Child Care Subsidies under the CCDF Program: An Overview of Policy Differences across States and Territories as of October 1, 2017

March 29, 2019
Child Care
Child Care and Development Fund (CCDF) Policies Database, 2008-2018 | Learn more about this project
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  • Pages 17
  • Published 2019


If a single mother earns $25,000 per year, can she receive a subsidy to help pay for child care? What if she decides to attend a training program? If she does qualify for a subsidy, how much will she have to pay out of pocket? The answers to these questions depend on a family’s exact circumstances, including:

  • the ages of the children
  • the number of people in the family
  • income
  • where they live

Child care subsidies are provided through a federal block grant program called the Child Care and Development Fund (CCDF). CCDF provides funding to the States, Territories, and Tribes. They use the money to administer child care subsidy programs for low-income families.

This brief provides a graphical overview of some of the CCDF policy differences across States/Territories. It includes information about eligibility requirements, family application and terms of authorization, family payments, and policies for providers.

Primary Research Questions

  1. 1 How do CCDF policies vary across States and Territories?


The CCDF Policies Database tracks State/Territory CCDF policies over time, with hundreds of variables tracking policies related to family eligibility, application and waiting list procedures, family copayments, provider reimbursement rates, and other provider policies. This brief serves as a companion piece to the project’s 2017 annual report (the 2017 Book of Tables), providing selected information about State and Territory policy differences using maps and charts.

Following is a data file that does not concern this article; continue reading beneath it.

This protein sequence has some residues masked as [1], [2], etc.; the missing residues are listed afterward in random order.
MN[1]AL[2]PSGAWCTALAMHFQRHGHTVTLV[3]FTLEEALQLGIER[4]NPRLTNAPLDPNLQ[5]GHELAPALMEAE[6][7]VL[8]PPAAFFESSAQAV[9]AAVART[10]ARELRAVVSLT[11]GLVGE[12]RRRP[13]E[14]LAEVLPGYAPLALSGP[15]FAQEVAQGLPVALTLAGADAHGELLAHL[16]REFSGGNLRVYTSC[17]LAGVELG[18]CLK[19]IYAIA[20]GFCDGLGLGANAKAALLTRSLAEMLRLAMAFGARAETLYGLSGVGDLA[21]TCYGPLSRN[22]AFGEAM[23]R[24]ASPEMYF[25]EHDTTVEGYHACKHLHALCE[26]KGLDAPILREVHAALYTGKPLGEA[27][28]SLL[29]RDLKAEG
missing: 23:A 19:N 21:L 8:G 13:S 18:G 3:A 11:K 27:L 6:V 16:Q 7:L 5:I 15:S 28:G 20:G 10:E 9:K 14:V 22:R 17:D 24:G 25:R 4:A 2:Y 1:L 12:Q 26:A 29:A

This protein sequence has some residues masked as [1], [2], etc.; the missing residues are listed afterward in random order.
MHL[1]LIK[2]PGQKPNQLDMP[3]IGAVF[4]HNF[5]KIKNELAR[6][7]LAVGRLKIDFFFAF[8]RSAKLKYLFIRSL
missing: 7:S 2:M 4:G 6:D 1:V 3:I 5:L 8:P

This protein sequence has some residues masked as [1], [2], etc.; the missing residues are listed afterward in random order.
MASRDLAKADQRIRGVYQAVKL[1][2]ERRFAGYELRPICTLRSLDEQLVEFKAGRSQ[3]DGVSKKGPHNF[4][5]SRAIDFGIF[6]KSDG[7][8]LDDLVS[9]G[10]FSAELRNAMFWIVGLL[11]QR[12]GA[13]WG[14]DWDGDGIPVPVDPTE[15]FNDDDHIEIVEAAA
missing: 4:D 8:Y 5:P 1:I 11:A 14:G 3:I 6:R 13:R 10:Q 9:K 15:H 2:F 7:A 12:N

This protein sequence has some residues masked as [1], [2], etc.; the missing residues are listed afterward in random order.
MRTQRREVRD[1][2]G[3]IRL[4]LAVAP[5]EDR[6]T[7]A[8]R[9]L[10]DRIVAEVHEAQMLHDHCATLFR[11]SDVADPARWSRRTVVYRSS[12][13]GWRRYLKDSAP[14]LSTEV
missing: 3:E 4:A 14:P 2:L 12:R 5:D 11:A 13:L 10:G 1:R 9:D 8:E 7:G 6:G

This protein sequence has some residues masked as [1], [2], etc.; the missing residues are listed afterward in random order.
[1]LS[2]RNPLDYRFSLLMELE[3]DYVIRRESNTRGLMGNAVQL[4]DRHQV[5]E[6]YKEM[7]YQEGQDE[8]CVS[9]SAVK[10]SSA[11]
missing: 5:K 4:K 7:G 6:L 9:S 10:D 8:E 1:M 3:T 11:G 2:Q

Key Findings and Highlights

Key findings for State and Territory CCDF policies in 2017 include:

  • Twenty-seven States/Territories require that parents work a minimum number of hours to be eligible for care based on work. In the other States/Territories, parents must still participate in employment or other approved activities, but the States/Territories do not require parents to work a minimum number of hours to qualify for assistance.
  • The maximum income that a family of three can have and become newly eligible for assistance ranges from $1,423 per month in Puerto Rico to $5,156 per month in Alaska.
  • Monthly base rates for toddler care in licensed child care centers range from $180 in American Samoa to $1,237 in Oregon. The average monthly base rate for toddlers in licensed center care is $677, and the median monthly base rate is $620.


The data in this brief are taken from the CCDF Policies Database, a longitudinal database of State and Territory CCDF policies. Data are collected primarily from the caseworker manuals and documents used to administer the CCDF program in each State and Territory. State/Territory administrators are also asked to review a subset of the policies annually to ensure accuracy of the data collection and coding.


Tran, Victoria, Kelly Dwyer, and Sarah Minton (2019). Child Care Subsidies under the CCDF Program: An Overview of Policy Differences across States and Territories as of October 1, 2017. OPRE Report 2019-43, Washington, DC: Office of Planning, Research, and Evaluation, Administration for Children and Families, U.S. Department of Health and Human Services.

Last Reviewed: March 27, 2019